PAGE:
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santiagomarquezd October 1, 2009 15:19

Non-orthogonality correction
Hi all! I'm checking out the scalarTransportFoam code and I can't realize how non-orthogonality corrections are applied:

From code we read:


00047 // * * * * * * * * * * * * * * * * * * * * * * * * * * * * * * * * * * * * * //
00049    Info<< "\nCalculating scalar transport\n" << endl;
00051 #  include "CourantNo.H"
00053    while (runTime.loop())
00054    {
00055        Info<< "Time = " << runTime.timeName() << nl << endl;
00057 #      include "readSIMPLEControls.H" 00058
00059        for (int nonOrth=0; nonOrth<=nNonOrthCorr; nonOrth++)
00060        {
00061            solve 00062            (
00063                fvm::ddt(T)
00064              + fvm::div(phi, T)
00065              - fvm::laplacian(DT, T)
00066            );
00067        }
00069        runTime.write();
00070    }
00072    Info<< "End\n" << endl;
00074    return 0;
00075 }
00078 // ************************************************************************* //

for loop is repeated as times as nNonOrthCorr indicates, but What changes in solve arguments? As is written the code is solving the same many times. I know that this corrections are about laplacian calculus but I couldn't find the source code that show us changes that happens in each loop.


olwi October 1, 2009 17:13

Hi Santiago,

The linear solvers solve a system Ax=b, where A is a matrix, x is a vector of all your unknowns (your field varaible) and b is a vector of source terms. Solving gives you x.

In the laplacian operator above, only the *orthogonal* contributions go into the matrix coeffcients of A. This keeps the "discretization molecule" small and the matrix A simple and sparse, with references only to the cells on either side of the respective faces. The non-orthogonal corrections instead go into the source term b. Although you don't see that. So, after you solve the equation once, you must recompute the explicit non-orthogonal contribution in the source term b again, with the latest values of your solution. And then solve again. Etcetera.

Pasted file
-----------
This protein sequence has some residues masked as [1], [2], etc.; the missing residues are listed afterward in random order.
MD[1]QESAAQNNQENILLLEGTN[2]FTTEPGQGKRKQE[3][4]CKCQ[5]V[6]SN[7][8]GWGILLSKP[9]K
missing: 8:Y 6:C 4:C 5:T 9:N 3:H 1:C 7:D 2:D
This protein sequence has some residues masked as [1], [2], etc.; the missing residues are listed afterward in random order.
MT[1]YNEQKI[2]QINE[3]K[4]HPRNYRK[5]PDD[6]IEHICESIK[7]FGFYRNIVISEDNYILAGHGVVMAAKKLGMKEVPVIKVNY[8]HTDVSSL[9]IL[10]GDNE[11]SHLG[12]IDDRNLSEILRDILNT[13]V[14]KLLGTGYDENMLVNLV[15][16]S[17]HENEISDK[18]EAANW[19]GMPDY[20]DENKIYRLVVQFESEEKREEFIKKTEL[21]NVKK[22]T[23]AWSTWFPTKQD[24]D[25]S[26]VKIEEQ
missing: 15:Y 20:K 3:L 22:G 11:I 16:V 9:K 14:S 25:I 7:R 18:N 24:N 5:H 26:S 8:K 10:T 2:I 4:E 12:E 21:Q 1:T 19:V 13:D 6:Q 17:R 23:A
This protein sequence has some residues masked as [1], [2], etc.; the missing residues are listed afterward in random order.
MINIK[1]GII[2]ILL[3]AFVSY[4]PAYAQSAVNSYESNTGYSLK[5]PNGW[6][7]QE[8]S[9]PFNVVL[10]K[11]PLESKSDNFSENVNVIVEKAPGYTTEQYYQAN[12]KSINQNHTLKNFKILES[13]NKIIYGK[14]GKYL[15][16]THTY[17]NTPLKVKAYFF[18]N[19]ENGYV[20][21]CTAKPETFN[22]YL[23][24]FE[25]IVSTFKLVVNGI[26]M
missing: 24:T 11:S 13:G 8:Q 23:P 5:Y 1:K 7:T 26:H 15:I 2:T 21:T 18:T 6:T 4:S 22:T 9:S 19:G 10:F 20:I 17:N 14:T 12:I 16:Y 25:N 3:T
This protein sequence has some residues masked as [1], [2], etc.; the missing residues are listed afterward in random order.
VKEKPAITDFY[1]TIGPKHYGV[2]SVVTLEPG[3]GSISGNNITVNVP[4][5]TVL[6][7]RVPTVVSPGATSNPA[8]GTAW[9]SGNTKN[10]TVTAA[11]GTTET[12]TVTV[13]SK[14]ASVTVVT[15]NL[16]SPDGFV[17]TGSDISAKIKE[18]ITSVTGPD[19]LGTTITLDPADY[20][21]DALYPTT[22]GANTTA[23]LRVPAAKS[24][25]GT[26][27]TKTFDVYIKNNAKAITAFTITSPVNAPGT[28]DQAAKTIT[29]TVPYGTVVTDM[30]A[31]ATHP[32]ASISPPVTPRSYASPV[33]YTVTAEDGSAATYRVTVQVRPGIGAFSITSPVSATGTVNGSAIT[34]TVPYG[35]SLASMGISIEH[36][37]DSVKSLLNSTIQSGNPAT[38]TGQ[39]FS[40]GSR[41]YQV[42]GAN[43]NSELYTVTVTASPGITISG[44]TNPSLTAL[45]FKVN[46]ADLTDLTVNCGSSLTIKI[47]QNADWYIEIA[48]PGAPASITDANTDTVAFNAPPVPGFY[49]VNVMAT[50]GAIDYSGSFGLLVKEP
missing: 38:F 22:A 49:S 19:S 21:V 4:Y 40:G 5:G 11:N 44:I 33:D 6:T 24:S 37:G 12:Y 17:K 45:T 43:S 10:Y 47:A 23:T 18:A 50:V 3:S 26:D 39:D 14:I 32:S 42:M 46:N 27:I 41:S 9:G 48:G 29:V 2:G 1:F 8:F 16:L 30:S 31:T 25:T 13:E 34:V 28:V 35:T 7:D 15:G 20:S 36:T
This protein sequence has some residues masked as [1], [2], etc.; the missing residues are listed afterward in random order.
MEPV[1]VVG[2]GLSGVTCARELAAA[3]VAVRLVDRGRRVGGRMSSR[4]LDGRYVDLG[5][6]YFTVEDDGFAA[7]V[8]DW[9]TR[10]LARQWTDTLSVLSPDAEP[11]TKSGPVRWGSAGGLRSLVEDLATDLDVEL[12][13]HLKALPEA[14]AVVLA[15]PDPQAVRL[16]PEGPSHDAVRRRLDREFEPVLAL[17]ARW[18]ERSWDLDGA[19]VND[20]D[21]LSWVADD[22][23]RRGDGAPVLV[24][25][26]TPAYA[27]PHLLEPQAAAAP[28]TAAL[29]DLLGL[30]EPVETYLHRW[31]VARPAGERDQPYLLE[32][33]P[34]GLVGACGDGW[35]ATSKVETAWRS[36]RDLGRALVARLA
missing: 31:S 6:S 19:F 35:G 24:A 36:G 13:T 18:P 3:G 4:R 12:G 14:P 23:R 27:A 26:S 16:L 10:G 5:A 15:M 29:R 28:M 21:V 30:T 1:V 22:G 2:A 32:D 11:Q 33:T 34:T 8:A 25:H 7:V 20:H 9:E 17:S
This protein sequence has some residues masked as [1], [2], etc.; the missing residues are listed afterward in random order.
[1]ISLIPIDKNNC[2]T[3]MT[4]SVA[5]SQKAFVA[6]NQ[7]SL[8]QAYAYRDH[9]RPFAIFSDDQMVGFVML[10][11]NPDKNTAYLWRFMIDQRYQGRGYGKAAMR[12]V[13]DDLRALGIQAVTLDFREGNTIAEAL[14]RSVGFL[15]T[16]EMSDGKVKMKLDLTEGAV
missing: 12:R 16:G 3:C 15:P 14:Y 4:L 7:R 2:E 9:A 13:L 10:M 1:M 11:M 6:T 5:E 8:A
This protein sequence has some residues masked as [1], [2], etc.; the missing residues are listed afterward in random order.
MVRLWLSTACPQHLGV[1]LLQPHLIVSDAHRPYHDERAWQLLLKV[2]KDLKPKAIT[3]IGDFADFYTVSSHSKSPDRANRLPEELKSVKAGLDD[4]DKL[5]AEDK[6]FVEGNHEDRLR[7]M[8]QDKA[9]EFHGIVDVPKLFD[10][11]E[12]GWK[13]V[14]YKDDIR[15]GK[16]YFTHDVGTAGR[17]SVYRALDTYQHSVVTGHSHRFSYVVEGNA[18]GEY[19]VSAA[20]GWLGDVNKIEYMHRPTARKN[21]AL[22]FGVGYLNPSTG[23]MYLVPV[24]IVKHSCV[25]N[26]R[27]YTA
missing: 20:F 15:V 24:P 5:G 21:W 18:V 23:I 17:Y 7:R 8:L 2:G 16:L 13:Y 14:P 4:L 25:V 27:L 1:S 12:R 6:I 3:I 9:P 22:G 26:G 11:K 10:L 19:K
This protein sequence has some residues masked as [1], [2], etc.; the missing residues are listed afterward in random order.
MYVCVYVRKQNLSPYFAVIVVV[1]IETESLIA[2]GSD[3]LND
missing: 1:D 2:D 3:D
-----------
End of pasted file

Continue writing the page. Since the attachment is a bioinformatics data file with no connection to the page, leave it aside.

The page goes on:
The correction is hopefully small, so that only a small number of iterations are required for the correction to converge and stabilize.

I warmly recommend downloading the PhD thesis of Hrvoje Jasak. All you want to know is in Chapter 3! You can download it from (First link on the page; the PDF is a bit large, so be patient...)

You can also look for the book of Versteeg et al on the Finite Volume method. The latest issue (2008?) has been updated with methods for unstructured grids. Hrv:s text is just as good, however, and corresponds well to what is actually inside Op-nFOAM.

Happy FOAMing,


santiagomarquezd October 1, 2009 22:05

Ola, thanks for your support, It is invaluable for me! Your answer is very interesting and useful. I've been reading Jasak's thesis for the last weeks, is one of the best materials available about FVM I've ever read. I've read the books from Patankar, Versteerg and Ferziger, these are very good at the concepts but, some details in the implementation, specially for non-structured grids are not covered. The new edition of Versteeg you've indicated is welcome, I have to obtain a new copy, the one from my institute's library is the first.
As I put in my first post I know that non-orthogonal corrections are related with laplacian terms or diffusion terms as are named in Jasak's thesis. Although in this text the implementation is not present, and was looking for it in the code. I revised the code of fvm::laplacian and fvMatrix::solve but I couldnt't found it. You really surprised me, now I have new knowledge. Regarding this topic I would appreciate that you tell me in what source files are implemented the corrections. to continue my revising.

Thanks in advance.

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